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Journal of the Korean Child Neurology Society 2012;20(2):57-63.
Published online June 30, 2012.
The Clinical Analysis of Paroxysmal Kinesigenic Dyskinesia.
Jinkyung Suh, Hye hyun Moon, Soonhak Kwon
Department of Pediatrics, Kyungpook National University, School of Medicine, Daegu, Korea. shkwon@knu.ac.kr
Paroxysmal kinesigenic dyskinesia (PKD) is one of the movement disorders in which dyskinesia occurs in a part of the body by a sudden movement after a rest under a tension or a stress. This study was aimed to evaluate the clinical features of children and adolescents with PKD in Korea via analysing the patients who have treated in Department of Pediatrics, Kyungpook National University Hospital. METHODS: A total of seven children with PKD was involved in the study and their medial records were retrospectively evaluated. RESULTS: The mean age of the 7 subjects was 15.7 years (10.0-21.4 years old). The male to female ratio was 6:1. They presented with dystonia with the average duration of 10.5 seconds (3.5-17.5 seconds), which triggered by various sudden movements. No accompanying cormorbidities were noted. Their laboratory findings were unremarkable. Six of the patients, except one who refused treatment with medicine, responded well to medication and remained symptom free. The average time response to medication was 3.4 weeks (0.95-7.81 weeks). They were of treated with either oxcarbazepine (n=4, 14.9+/-5.8 mg/kg/day) or lamotrigine (n=2, 1.5+/-0.9 mg/kg/day). There was no significant difference between two groups in terms of age, response, adverse events, and so on. CONCLUSION: This study showed that clinical features of Korean children with PKD are quite similar to those of other countries. They responded well to the medication. In addition, lamotrigine can be an alternative choice for the treatment.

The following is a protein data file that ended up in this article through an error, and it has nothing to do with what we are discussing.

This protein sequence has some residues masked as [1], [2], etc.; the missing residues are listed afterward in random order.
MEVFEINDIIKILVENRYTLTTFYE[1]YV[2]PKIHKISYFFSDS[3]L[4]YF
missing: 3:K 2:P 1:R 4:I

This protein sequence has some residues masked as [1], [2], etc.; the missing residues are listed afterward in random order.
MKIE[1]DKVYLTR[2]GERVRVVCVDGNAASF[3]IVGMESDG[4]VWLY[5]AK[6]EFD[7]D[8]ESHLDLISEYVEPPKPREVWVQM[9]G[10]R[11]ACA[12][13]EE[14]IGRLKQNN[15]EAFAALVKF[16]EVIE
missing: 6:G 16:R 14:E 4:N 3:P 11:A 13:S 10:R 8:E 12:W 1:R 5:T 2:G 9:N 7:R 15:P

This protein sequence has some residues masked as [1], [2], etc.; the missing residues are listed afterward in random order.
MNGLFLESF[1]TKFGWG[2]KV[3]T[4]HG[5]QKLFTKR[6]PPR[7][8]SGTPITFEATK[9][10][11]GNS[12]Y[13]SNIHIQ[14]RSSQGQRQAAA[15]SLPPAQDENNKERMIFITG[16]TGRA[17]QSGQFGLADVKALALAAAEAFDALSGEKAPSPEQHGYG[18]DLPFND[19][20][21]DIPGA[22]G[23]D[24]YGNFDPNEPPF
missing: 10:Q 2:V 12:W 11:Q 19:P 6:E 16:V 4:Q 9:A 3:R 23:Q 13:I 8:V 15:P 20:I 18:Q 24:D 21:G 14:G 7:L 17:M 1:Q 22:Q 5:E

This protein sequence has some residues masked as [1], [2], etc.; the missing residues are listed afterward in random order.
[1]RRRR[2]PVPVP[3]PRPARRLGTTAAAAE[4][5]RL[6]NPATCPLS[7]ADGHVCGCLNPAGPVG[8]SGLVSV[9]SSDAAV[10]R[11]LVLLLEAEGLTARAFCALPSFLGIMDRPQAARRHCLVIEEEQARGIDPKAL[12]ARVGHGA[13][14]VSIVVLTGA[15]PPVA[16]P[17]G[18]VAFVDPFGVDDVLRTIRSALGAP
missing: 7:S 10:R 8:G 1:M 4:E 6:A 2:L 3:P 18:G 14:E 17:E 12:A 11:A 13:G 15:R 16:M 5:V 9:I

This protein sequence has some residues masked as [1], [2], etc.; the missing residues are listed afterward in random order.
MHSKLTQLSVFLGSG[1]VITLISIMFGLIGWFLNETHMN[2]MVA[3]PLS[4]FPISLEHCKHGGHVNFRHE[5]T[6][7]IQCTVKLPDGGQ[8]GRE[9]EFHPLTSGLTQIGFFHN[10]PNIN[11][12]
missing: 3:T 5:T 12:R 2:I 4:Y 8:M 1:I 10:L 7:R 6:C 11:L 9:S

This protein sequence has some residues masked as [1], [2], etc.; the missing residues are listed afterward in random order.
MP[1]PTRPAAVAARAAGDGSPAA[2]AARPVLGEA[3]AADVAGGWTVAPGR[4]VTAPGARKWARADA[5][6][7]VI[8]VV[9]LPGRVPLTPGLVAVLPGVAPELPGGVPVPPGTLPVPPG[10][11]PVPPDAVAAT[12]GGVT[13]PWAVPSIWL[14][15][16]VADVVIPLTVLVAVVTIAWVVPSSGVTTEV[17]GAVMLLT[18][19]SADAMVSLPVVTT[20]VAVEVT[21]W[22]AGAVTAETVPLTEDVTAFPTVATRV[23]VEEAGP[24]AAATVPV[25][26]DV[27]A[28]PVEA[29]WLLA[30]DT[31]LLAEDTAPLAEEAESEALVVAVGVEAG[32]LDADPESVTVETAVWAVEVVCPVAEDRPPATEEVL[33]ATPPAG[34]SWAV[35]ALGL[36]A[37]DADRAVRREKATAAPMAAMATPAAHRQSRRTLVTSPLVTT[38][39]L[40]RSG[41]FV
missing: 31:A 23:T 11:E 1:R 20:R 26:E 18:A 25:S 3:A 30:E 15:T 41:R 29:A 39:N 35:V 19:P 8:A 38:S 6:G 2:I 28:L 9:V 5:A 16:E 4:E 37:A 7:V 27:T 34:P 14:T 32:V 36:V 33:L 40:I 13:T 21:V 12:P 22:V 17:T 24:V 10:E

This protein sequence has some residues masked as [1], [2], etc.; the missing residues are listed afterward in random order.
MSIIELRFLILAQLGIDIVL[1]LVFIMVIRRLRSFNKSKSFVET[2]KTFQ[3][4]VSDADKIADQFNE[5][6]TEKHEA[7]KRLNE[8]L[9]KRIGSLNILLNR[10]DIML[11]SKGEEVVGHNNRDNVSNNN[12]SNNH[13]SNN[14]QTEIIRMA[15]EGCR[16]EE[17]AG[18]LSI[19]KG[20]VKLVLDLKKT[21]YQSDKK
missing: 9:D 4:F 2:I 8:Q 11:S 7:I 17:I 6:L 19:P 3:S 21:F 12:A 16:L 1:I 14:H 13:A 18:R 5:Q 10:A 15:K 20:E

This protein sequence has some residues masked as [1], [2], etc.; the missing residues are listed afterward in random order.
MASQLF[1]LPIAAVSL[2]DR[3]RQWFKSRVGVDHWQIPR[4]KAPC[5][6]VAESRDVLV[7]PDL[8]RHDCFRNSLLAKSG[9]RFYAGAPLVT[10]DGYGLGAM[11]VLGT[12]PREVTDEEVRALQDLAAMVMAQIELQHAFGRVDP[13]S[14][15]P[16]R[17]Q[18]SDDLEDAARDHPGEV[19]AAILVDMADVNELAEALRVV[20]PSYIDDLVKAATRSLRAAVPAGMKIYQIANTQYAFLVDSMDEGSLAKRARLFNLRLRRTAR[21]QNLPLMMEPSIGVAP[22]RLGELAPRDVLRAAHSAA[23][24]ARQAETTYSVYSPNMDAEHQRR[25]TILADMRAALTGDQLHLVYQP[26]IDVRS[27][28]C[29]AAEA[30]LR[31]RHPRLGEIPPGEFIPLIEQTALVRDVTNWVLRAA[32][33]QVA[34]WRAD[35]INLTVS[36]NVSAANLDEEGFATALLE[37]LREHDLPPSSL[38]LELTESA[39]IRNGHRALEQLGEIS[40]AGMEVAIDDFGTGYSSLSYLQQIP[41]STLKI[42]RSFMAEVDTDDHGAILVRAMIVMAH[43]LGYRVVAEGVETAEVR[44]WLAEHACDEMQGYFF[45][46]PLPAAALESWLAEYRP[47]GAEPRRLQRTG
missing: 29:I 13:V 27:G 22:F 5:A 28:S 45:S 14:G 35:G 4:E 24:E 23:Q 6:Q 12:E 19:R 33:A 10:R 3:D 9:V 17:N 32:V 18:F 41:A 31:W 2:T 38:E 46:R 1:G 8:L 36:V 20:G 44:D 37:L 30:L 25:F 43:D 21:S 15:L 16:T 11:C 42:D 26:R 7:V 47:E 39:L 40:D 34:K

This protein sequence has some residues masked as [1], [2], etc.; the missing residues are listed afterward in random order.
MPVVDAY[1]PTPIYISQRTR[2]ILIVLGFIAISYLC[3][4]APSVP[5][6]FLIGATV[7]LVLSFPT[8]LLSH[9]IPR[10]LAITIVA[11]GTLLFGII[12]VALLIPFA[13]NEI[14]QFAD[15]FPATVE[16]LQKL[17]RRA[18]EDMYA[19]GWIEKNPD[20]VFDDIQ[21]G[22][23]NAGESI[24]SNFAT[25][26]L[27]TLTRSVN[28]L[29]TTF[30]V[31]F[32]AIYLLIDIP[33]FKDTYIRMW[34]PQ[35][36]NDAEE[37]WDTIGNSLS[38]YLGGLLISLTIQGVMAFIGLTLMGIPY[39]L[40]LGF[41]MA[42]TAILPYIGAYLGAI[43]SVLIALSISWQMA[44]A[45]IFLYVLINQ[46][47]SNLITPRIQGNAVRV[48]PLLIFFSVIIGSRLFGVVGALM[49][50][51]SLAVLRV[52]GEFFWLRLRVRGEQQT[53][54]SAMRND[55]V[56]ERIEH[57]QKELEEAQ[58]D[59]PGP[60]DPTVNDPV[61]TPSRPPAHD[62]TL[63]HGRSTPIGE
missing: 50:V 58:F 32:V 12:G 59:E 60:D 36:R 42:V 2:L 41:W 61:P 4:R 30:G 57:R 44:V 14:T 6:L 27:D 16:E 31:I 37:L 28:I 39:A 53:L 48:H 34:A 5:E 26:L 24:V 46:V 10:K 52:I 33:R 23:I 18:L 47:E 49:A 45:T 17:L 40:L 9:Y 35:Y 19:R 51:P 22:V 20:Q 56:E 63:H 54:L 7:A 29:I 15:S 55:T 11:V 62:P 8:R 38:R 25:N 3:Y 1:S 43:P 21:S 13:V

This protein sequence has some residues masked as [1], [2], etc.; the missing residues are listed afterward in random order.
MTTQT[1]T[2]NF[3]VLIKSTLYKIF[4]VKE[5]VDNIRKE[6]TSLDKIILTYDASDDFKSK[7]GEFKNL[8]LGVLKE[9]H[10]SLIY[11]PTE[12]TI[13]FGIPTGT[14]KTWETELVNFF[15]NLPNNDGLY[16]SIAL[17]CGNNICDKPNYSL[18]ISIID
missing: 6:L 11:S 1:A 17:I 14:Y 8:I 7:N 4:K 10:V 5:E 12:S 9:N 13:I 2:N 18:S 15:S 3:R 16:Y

Key Words: Dystonia, Paroxysmal kinesigenic choreoathetosis, Child


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